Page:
What is it?
Herz, Peggy. All About M*A*S*H. New York: Scholastic Book Services, 1975.
Why should M*A*S*H fans care?
This is an early book written approximately the series, and it was written for young adults. It is a very interesting part of the early history of the series and was published just as M*A*S*H was beginning its fourth season with some new cast members.
As a M*A*S*H fan, what part(s) should I read?
All of it! It is only 92 pages!
This is a brilliant introduction to the early seasons of M*A*S*H. Having been published in 1975, just before the series began its fourth season, the series had not aired yet with the new characters replacing Col. Henry Blake and Trapper McIntyre. So this book was published just as the series underwent its first major transition.
Full disclosure: I worked for Scholastic in various roles from 2004 to 2009 and again from 2012 to 2018. All opinions expressed in this review are my own.
In my research, it appears author Peggy Herz wrote for Scholastic News and published a series of pop culture books for Scholastic in the 1970s. As you read this book, her role as a writer of articles for young adults becomes transparent. That isn’t a criticism. This book is very well written, and it is broken up into chapters that could serve as stand alone articles (and some might have in Scholastic News). The book has eleven chapters, and each focuses on a different aspect of the series or actor. That makes this book very readable as it is a series of short stories all about M*A*S*H.
Each of the eleven chapters are filled with biographical information about the actors, information approximately the series, and a number of quotes. Series creator Larry Gelbart is often quoted, as is Gene Reynolds. The first chapter features the familiar story of adapting M*A*S*H for television and asks a very reasonable question in its title: “Was TV Ready for a Comedy About War?” We know that Gelbart, Reynolds, and Alan Alda worked to ensure that M*A*S*H didn’t become a war comedy like other series. The creators vowed to maintain “respect for human life and dignity.” The next chapters provide a biography for each of the major actors in the series: Alda, Wayne Rogers, Gary Burghoff, Loretta Swit, Larry Linville, and McLean Stevenson. The last chapters include a biography of H. Richard Hornberger, the author of the original novel, and hypothesis about what was next for the series given how the third season of M*A*S*H ended.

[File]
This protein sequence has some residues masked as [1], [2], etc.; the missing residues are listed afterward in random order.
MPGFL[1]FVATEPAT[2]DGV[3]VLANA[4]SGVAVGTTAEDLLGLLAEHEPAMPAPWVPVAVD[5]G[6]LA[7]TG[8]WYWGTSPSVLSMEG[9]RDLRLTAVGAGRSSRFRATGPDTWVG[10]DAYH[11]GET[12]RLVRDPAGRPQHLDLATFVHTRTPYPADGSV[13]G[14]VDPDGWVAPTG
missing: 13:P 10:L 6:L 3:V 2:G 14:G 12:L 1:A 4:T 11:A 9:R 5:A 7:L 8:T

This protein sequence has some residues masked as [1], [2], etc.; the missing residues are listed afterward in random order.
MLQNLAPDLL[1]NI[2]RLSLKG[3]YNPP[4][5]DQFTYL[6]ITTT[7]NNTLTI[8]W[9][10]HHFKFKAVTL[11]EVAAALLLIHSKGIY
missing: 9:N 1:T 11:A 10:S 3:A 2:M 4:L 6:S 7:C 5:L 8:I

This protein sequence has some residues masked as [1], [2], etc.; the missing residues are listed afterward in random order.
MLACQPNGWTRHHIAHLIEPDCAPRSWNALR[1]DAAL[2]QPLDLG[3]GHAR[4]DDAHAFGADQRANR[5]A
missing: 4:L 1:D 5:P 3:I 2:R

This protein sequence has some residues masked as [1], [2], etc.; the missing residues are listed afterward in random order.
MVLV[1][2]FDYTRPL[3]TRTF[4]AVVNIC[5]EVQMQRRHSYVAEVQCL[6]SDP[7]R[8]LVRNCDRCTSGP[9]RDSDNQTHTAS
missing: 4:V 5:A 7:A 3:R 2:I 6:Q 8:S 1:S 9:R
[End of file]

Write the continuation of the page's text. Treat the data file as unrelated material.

That’s right, this book was published before the fourth season began, but it was written after the ultimate episode of season three aired. The author discusses the death of Col. Henry Blake, Harry Morgan replacing Stevenson as commanding officer, and the possible repercussions. What isn’t discussed is the fact that Rogers also left the series between seasons three and four. Most likely the book went to print before his departure was announced. But that is what makes this a brilliant relic of 1975. This book was written while M*A*S*H was still in production and as a major transition for the series took place. In fact, the first sentence of the ultimate paragraph of the book begins, “M*A*S*H is now a big hit, but nothing in the show has changed much.” The series would go through several major cast changes over eleven years, but the basic heart of the show never changed, and that is why fans are still watching almost 50 years later!
Just a quick note about this copy of the book. I have had it in my collection for over ten years, and when it arrived, I was pleasantly surprised to see the original TAB (the Book Club flyer for teens) order form from the student who purchased the book in September 1975. The Scholastic book orders are a fond reminiscence of mine from school (as are the Scholastic Book Fairs). TAB is still being distributed in classrooms today, and buying a copy with the original order form is special to me given my connection with Scholastic.